An Indian of Gujarati origin, Kantilal Bhagabhai Patel, has been thrown out of a prominent judicial body in New Zealand for his Islamophobic social media posts. Patel has lost his membership of the Wellington Justices of Peace (JP) Association after some of his social media posts were found to be anti-Muslim in nature.
A report by local newspaper The Indian News said that Ann Clark, who is the Vice President of the Wellington Justices of Peace Association, had confirmed his removal from the prestigious body.
Clark told the newspaper, “The Association received a complaint and it was investigated. Mr Patel is no longer a member of the Wellington JP Association.”
She added, “Wellington Justices of the Peace Association has referred the matter to the national body representing Justices of the Peace and asked them to consult with the Ministry of Justice.”
Clark had earlier expressed her horror in an email to a complainant, who objected to Patel’s Islamophobic social media posts. Responding to the complainant, she had written, “We were appalled at the posts. We have completed our investigation and have concluded that these posts were not consistent with the standards expected of a Justice of the Peace. Mr Patel has been advised of that and the consequences for him. We are in the process of dealing with that. As you will appreciate not all the usual government systems are working at this time. Justices of the Peace are appointed through a government process and to cancel that appointment is also a government process. So in the meantime I hope you are willing to accept the apologises of the Wellington Justices of the Peace Association for the actions of this now former member of our Association.”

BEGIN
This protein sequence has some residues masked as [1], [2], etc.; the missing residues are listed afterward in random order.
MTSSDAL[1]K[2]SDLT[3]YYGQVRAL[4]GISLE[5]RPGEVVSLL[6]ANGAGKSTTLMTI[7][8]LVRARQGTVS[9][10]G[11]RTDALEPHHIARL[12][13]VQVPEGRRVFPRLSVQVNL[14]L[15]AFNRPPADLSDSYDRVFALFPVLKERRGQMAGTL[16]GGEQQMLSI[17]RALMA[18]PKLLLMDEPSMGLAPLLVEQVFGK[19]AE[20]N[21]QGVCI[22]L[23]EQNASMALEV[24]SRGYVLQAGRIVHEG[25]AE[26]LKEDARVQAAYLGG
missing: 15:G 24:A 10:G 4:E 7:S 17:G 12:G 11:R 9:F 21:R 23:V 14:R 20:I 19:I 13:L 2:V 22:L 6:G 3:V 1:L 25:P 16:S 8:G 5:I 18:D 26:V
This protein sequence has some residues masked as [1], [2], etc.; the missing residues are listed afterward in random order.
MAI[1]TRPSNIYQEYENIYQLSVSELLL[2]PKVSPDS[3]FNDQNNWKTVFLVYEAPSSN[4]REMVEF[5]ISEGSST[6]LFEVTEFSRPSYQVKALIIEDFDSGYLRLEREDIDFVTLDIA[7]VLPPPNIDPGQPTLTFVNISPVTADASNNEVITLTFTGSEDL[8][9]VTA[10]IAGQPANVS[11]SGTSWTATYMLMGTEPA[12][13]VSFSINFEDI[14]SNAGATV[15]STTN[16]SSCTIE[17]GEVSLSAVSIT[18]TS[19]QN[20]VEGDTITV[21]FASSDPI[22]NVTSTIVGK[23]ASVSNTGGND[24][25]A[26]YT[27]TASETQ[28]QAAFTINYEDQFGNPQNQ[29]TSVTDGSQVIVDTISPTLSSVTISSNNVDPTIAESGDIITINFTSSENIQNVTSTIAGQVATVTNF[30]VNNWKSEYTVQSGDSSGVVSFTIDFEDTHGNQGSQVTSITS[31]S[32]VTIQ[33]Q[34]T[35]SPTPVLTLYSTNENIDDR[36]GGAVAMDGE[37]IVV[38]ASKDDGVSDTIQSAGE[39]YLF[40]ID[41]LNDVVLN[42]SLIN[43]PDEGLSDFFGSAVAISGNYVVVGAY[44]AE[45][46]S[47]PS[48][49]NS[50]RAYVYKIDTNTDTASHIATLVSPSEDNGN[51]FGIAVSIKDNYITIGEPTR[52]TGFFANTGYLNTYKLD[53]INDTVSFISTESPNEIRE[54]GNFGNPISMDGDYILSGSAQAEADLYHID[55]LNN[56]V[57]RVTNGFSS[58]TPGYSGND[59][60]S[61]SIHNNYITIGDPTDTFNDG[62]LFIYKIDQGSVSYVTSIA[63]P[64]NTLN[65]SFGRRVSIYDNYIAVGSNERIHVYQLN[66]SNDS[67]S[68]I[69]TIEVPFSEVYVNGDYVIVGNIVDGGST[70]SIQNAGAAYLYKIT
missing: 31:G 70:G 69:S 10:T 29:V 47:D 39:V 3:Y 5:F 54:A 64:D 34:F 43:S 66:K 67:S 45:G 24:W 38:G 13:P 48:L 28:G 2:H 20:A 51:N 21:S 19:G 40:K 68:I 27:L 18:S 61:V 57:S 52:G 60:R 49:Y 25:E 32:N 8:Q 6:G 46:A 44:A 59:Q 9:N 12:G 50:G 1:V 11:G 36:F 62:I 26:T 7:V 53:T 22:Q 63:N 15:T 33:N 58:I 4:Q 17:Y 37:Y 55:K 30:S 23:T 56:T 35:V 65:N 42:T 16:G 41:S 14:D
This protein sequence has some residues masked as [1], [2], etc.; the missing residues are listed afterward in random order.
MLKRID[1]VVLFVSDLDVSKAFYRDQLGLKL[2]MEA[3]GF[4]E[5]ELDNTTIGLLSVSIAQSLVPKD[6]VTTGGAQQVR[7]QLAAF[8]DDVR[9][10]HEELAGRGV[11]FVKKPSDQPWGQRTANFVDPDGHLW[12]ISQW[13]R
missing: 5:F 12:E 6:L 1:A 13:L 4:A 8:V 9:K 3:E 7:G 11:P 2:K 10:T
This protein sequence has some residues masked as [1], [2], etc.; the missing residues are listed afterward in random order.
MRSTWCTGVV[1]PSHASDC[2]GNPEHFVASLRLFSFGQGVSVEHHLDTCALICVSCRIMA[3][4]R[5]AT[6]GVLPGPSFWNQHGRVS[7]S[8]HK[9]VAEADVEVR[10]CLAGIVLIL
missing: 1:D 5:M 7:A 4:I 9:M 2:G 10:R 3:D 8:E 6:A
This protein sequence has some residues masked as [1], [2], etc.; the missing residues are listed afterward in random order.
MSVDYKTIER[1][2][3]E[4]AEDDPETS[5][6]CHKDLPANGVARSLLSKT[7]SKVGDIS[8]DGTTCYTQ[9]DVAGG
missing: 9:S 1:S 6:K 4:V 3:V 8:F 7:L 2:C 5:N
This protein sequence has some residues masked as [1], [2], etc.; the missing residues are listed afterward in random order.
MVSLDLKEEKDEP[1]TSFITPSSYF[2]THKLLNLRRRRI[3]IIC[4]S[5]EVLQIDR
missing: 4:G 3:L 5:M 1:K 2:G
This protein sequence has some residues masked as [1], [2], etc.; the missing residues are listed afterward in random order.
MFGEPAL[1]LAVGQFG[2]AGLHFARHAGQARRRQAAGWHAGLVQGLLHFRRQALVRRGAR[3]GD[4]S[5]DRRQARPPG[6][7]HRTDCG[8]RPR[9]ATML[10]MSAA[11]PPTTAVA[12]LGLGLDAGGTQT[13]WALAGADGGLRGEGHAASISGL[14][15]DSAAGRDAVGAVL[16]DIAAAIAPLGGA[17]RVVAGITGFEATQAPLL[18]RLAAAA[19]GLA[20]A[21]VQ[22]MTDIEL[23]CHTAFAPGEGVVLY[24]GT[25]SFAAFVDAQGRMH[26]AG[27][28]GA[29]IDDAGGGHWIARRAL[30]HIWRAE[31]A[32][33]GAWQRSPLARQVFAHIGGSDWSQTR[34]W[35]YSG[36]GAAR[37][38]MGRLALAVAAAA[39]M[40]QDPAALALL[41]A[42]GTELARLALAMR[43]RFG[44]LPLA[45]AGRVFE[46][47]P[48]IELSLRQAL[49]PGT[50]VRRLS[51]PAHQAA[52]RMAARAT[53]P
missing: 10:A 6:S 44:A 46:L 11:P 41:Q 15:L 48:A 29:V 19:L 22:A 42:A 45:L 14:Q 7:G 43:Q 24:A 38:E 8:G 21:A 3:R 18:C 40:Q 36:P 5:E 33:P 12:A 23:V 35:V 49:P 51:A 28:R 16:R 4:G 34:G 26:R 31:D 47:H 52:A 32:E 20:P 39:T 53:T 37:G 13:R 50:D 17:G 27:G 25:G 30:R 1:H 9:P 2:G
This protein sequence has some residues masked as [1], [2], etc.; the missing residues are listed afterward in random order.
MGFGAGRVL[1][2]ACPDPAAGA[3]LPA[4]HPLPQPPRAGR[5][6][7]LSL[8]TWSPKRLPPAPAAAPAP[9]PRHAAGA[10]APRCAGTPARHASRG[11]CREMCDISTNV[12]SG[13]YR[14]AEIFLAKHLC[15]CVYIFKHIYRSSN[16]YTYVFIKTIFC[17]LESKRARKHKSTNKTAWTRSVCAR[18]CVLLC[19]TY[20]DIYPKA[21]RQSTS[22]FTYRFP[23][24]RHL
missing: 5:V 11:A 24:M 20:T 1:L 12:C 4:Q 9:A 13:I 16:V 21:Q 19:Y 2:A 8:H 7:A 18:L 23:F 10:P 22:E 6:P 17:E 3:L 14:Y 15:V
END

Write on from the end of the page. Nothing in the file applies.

Some of Patel’s Islamophobic social media posts had included condoning of calls for the economic boycott of Muslims in India.
Roles of a JP in New Zealand include witnessing of documents, taking of declarations and swearing of affidavits or affirming affirmations. A limited number of JPs also undertake judicial duties within the District Court with their functions including jurisdiction determined by statute, including minor offences and some traffic cases, issue of remands and bail, hearing of undefended cases and presiding over defended trials.
In its editorial note, The Indian News wrote, “The Indian News urges everyone in New Zealand, in India, and elsewhere, to spread the message of Indian Prime Minister Narendra Modi: “COVID-19 does not see race, religion, colour, caste, creed, language or borders before striking. Our response and conduct thereafter should attach primacy to unity and brotherhood.”
The New Zealand-based newspaper was referring to a famous tweet by Prime Minister Narendra Modi stating that coronavirus did not see ‘race, religion, colour, caste, creed, language or border before striking.’
Modi’s extraordinary tweet had come in light of widespread criticism by several prominent Arab nationals over the growing Islamophobia by Hindutva supporters amidst the COVID-19 pandemic. Hindutva supporters and India’s right-wing TV media had made desperate attempts to blame Muslims for the spread of the deadly virus in India. Several Indians working in the Gulf region were found to be mocking Islam. Many of them had to lose their jobs before being sent back to India.
The news of tough action being taken against a bigot in New Zealand comes after a person of Indian origin was punished in Canada. One Ravi Hooda was thrown out of a school body and his contract with one of the leading real estate companies in the North American country was also terminated.